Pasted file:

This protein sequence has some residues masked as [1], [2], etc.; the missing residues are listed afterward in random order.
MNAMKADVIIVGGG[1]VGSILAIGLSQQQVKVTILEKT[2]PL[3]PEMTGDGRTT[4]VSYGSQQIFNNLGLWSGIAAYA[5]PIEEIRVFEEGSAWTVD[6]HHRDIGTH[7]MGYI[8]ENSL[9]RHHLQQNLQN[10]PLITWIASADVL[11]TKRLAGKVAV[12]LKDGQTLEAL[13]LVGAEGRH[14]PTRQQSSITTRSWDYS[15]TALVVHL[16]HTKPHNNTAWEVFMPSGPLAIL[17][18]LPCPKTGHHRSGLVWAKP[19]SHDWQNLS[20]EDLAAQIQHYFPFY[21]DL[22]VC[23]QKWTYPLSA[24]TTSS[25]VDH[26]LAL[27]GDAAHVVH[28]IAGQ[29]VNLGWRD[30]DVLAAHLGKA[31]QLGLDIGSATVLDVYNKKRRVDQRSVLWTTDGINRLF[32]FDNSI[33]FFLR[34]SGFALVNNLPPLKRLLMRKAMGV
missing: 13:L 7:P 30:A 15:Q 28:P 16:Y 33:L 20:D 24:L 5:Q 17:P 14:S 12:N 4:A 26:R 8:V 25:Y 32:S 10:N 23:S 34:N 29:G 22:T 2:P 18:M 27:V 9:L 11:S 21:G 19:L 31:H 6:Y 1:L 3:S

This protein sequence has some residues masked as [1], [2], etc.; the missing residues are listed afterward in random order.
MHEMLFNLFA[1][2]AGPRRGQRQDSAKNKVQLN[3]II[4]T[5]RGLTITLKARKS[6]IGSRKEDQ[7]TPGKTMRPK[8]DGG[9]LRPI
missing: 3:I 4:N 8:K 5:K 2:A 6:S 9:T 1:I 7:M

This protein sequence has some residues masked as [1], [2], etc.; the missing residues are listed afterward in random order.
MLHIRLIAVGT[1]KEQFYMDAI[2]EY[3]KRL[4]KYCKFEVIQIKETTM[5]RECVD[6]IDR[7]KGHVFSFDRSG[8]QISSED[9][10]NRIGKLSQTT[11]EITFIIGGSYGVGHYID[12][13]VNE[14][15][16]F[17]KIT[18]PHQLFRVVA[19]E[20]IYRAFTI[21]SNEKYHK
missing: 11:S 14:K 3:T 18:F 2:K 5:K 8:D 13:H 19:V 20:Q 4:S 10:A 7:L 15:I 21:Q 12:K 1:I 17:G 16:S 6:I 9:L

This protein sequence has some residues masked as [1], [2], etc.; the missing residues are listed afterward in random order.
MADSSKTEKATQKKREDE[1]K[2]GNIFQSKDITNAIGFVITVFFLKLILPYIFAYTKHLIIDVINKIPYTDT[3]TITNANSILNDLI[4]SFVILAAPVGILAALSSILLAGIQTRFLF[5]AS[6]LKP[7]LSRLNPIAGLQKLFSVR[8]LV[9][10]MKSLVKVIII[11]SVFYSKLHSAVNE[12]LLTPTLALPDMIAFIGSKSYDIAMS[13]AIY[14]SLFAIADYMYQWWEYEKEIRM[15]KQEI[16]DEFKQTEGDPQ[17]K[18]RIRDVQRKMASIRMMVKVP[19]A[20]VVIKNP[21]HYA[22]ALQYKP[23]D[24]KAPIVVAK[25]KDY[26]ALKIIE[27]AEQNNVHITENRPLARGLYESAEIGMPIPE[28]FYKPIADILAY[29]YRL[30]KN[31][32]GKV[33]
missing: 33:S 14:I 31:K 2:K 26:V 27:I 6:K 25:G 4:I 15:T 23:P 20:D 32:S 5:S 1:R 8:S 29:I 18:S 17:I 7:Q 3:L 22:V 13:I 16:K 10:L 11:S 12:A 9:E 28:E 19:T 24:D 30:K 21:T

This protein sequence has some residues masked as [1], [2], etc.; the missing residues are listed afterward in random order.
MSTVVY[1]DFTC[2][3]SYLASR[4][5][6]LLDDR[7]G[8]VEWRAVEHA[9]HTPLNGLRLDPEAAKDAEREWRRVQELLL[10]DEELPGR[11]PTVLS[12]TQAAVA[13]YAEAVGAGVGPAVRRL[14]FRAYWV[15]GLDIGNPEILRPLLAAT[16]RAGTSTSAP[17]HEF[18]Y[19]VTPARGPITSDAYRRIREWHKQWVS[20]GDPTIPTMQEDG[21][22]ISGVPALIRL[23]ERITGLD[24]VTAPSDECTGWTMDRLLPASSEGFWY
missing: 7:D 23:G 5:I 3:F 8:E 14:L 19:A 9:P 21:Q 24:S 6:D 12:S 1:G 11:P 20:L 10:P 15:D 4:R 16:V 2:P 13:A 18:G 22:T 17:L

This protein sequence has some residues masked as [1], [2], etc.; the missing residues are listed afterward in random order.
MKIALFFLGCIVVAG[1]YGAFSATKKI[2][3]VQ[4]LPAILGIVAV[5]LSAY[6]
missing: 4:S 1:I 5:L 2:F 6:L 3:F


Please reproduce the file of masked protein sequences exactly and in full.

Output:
This protein sequence has some residues masked as [1], [2], etc.; the missing residues are listed afterward in random order.
MNAMKADVIIVGGG[1]VGSILAIGLSQQQVKVTILEKT[2]PL[3]PEMTGDGRTT[4]VSYGSQQIFNNLGLWSGIAAYA[5]PIEEIRVFEEGSAWTVD[6]HHRDIGTH[7]MGYI[8]ENSL[9]RHHLQQNLQN[10]PLITWIASADVL[11]TKRLAGKVAV[12]LKDGQTLEAL[13]LVGAEGRH[14]PTRQQSSITTRSWDYS[15]TALVVHL[16]HTKPHNNTAWEVFMPSGPLAIL[17][18]LPCPKTGHHRSGLVWAKP[19]SHDWQNLS[20]EDLAAQIQHYFPFY[21]DL[22]VC[23]QKWTYPLSA[24]TTSS[25]VDH[26]LAL[27]GDAAHVVH[28]IAGQ[29]VNLGWRD[30]DVLAAHLGKA[31]QLGLDIGSATVLDVYNKKRRVDQRSVLWTTDGINRLF[32]FDNSI[33]FFLR[34]SGFALVNNLPPLKRLLMRKAMGV
missing: 13:L 7:P 30:A 15:Q 28:P 16:Y 33:L 20:D 24:L 5:Q 17:P 14:S 12:N 4:A 26:R 8:V 25:Y 32:S 10:N 23:S 34:N 29:G 22:T 2:P 18:M 27:V 9:L 11:S 21:G 19:L 31:H 6:Y 1:L 3:S

This protein sequence has some residues masked as [1], [2], etc.; the missing residues are listed afterward in random order.
MHEMLFNLFA[1][2]AGPRRGQRQDSAKNKVQLN[3]II[4]T[5]RGLTITLKARKS[6]IGSRKEDQ[7]TPGKTMRPK[8]DGG[9]LRPI
missing: 3:I 4:N 8:K 5:K 2:A 6:S 9:T 1:I 7:M

This protein sequence has some residues masked as [1], [2], etc.; the missing residues are listed afterward in random order.
MLHIRLIAVGT[1]KEQFYMDAI[2]EY[3]KRL[4]KYCKFEVIQIKETTM[5]RECVD[6]IDR[7]KGHVFSFDRSG[8]QISSED[9][10]NRIGKLSQTT[11]EITFIIGGSYGVGHYID[12][13]VNE[14][15][16]F[17]KIT[18]PHQLFRVVA[19]E[20]IYRAFTI[21]SNEKYHK
missing: 11:S 14:K 3:T 18:F 2:K 5:K 8:D 13:H 19:V 20:Q 4:S 10:A 7:L 15:I 21:Q 12:K 1:I 17:G 16:S 6:I 9:L

This protein sequence has some residues masked as [1], [2], etc.; the missing residues are listed afterward in random order.
MADSSKTEKATQKKREDE[1]K[2]GNIFQSKDITNAIGFVITVFFLKLILPYIFAYTKHLIIDVINKIPYTDT[3]TITNANSILNDLI[4]SFVILAAPVGILAALSSILLAGIQTRFLF[5]AS[6]LKP[7]LSRLNPIAGLQKLFSVR[8]LV[9][10]MKSLVKVIII[11]SVFYSKLHSAVNE[12]LLTPTLALPDMIAFIGSKSYDIAMS[13]AIY[14]SLFAIADYMYQWWEYEKEIRM[15]KQEI[16]DEFKQTEGDPQ[17]K[18]RIRDVQRKMASIRMMVKVP[19]A[20]VVIKNP[21]HYA[22]ALQYKP[23]D[24]KAPIVVAK[25]KDY[26]ALKIIE[27]AEQNNVHITENRPLARGLYESAEIGMPIPE[28]FYKPIADILAY[29]YRL[30]KN[31][32]GKV[33]
missing: 33:S 14:I 31:K 2:K 26:V 27:I 6:K 25:G 4:I 15:T 23:P 20:D 32:S 5:S 1:R 8:S 29:I 18:S 17:I 7:Q 3:L 22:V 13:I 16:K 10:L 11:S 12:A 9:E 28:E 19:T 24:D 30:K 21:T

This protein sequence has some residues masked as [1], [2], etc.; the missing residues are listed afterward in random order.
MSTVVY[1]DFTC[2][3]SYLASR[4][5][6]LLDDR[7]G[8]VEWRAVEHA[9]HTPLNGLRLDPEAAKDAEREWRRVQELLL[10]DEELPGR[11]PTVLS[12]TQAAVA[13]YAEAVGAGVGPAVRRL[14]FRAYWV[15]GLDIGNPEILRPLLAAT[16]RAGTSTSAP[17]HEF[18]Y[19]VTPARGPITSDAYRRIREWHKQWVS[20]GDPTIPTMQEDG[21][22]ISGVPALIRL[23]ERITGLD[24]VTAPSDECTGWTMDRLLPASSEGFWY
missing: 7:D 23:G 5:I 3:F 8:E 14:L 19:A 9:P 21:Q 24:S 6:D 12:S 1:G 11:P 20:L 10:P 15:D 4:R 16:V 2:P 13:A 18:G 22:T 17:L

This protein sequence has some residues masked as [1], [2], etc.; the missing residues are listed afterward in random order.
MKIALFFLGCIVVAG[1]YGAFSATKKI[2][3]VQ[4]LPAILGIVAV[5]LSAY[6]
missing: 4:S 1:I 5:L 2:F 6:L 3:F